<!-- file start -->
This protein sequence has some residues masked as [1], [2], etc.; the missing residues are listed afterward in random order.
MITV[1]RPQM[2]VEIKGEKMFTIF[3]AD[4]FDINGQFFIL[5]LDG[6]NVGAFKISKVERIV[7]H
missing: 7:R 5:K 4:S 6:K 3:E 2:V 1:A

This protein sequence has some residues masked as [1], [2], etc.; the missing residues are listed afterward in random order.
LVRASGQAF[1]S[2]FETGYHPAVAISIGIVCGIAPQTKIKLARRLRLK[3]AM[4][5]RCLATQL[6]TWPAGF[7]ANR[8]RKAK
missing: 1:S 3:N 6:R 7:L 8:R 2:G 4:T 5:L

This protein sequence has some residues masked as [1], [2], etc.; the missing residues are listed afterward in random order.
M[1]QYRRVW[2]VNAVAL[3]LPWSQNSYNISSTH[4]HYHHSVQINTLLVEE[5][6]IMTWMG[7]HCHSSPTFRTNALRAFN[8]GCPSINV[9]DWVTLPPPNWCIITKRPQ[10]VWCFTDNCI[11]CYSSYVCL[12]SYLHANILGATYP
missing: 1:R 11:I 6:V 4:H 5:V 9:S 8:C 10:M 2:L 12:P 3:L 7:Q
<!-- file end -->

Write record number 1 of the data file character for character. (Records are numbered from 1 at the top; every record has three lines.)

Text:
This protein sequence has some residues masked as [1], [2], etc.; the missing residues are listed afterward in random order.
MITV[1]RPQM[2]VEIKGEKMFTIF[3]AD[4]FDINGQFFIL[5]LDG[6]NVGAFKISKVERIV[7]H
missing: 7:R 5:K 4:S 6:K 3:E 2:V 1:A